GaTSPod Reviews: Rayman Legends

Rayman Legends is the fifth game in the Rayman video game series, and it is a stunner. Vivid and inviting illustration immediately pulls you in, but the mischievous personality and creative puzzles are what make you stick around. Platformers are my favorite, and this game does not disappoint.

Rayman is the limbless main protagonist in this 2D side-scroller, and since the last game, he and his friends have been asleep for 100 years. They are finally awakened by Murfy, who informs them that during this time, The Magician and the Nightmares have gotten stronger, and they’ve kidnapped the Princesses and the Teensies! It is up to Rayman and his trusty crew to save them and destroy the darkness.

Each stage has ten Teensies (700 in total) waiting to be freed from captivity, that can be used to unlock new worlds in the game. They are sprinkled every which way throughout the level, and if you think it’ll be easy to find them all, think again. You may have to go through a level multiple times if you’re a completionist. They are hidden in dark corners, sometimes in treetops or underwater, and sometimes in secret mini stages in each level. And you won’t know you missed one until you find the next one one out of order.

There are also Lums to be collected, which unlock heroes in the heroes gallery. Most are static, but some of the Lums are fast movers, and you must react quickly to catch them all. Not only can you collect Lums during each stage, you are also gifted with Lums from your Creatures daily in your Creatures Gallery. If you catch enough Lums, you are rewarded with Lucky Cards, which can unlock more lums, free Teensies, a Creature, or an Origin level.

The controls are the reason I love this game. Rayman is very bouncy and seemingly weightless as he makes his way through the stages. He can jump, kick, punch, and float in midair, and everything is relatively simple to get used to. The controls are smooth, and when mistakes are made, they are usually related to slow reflexes. But sometimes Rayman’s buddy, Murfy, comes along to help. He will poke some unfriendly monsters, cut ropes for you to swing on, or even activate levers. While this may seem convenient, if you are playing solo it can be a teeny bit of a nuisance. You must take over as Murfy and poke those monsters yourself before continuing on your journey. It fiddles with the pacing but not enough to ruin the fun.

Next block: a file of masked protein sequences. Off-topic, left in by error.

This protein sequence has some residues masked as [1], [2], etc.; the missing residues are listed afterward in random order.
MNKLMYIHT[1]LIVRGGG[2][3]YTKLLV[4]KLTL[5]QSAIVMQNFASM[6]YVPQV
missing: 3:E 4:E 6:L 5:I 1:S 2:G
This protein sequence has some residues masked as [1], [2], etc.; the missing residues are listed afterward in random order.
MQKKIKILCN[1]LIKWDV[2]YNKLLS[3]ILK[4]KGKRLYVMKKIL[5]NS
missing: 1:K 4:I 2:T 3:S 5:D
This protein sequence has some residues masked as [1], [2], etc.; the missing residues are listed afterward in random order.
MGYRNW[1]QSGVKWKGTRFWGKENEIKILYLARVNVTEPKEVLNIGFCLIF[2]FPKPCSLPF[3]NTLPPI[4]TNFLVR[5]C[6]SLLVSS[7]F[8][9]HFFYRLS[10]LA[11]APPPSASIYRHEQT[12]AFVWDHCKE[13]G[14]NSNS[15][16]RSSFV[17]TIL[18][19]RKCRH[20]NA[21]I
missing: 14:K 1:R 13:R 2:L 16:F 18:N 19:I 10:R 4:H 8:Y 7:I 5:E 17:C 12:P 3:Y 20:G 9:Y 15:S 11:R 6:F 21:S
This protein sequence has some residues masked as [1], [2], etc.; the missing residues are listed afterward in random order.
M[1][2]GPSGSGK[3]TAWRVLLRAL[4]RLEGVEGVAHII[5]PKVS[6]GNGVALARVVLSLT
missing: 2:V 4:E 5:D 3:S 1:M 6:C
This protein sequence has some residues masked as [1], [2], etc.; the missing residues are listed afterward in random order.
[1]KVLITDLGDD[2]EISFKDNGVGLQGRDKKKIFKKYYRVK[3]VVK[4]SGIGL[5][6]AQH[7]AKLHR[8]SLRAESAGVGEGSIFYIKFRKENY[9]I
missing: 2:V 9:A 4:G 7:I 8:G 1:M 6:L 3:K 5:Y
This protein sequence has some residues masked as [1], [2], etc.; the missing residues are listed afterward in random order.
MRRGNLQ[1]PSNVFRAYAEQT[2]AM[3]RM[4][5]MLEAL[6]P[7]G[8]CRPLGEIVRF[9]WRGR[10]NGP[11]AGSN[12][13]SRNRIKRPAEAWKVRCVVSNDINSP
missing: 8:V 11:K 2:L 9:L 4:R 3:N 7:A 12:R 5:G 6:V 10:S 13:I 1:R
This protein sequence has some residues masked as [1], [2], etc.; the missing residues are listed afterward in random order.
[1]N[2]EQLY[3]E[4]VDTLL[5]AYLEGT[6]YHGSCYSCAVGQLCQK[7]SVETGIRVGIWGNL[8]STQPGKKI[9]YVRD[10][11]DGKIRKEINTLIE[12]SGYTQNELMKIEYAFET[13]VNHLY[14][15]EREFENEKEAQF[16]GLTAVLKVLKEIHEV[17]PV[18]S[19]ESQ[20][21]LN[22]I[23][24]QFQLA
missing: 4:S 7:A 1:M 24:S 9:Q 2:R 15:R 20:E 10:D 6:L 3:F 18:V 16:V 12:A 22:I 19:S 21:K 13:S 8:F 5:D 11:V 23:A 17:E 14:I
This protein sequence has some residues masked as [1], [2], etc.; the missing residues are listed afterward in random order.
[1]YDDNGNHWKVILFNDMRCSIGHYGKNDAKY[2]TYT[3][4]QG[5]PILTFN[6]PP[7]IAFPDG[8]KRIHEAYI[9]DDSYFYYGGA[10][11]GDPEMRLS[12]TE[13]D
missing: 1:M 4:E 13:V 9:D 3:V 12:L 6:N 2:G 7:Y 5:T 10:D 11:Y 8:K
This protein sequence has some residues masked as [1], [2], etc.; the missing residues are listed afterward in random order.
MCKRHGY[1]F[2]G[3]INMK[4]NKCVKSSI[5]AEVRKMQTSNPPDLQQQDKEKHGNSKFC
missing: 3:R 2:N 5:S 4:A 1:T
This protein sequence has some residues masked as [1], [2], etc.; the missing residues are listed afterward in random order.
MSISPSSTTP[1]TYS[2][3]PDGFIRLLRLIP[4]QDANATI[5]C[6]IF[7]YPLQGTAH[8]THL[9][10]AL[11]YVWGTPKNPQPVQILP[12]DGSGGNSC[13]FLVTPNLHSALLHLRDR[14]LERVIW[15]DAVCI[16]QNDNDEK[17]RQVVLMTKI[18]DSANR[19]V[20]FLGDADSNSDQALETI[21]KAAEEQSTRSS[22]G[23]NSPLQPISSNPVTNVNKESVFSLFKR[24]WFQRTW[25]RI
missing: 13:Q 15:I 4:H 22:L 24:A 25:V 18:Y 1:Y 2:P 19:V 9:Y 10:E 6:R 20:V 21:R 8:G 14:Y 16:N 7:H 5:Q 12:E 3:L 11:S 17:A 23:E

Each stage’s challenge level is represented by a ranking of one to five skulls, five being the hardest. The beginner levels are a good warm-up for the rest of the game, and it’s easy to play for so long that you don’t realize you have progressed onto the harder levels until you catch yourself almost throwing your controller at the television. This is the perfect game to play solo, but is equally as fun with friends, though only locally as there is no online multiplayer. This wouldn’t be too disappointing if there weren’t an awesome mini soccer game called Kung Foot sitting in the gallery, itching to cause chaos.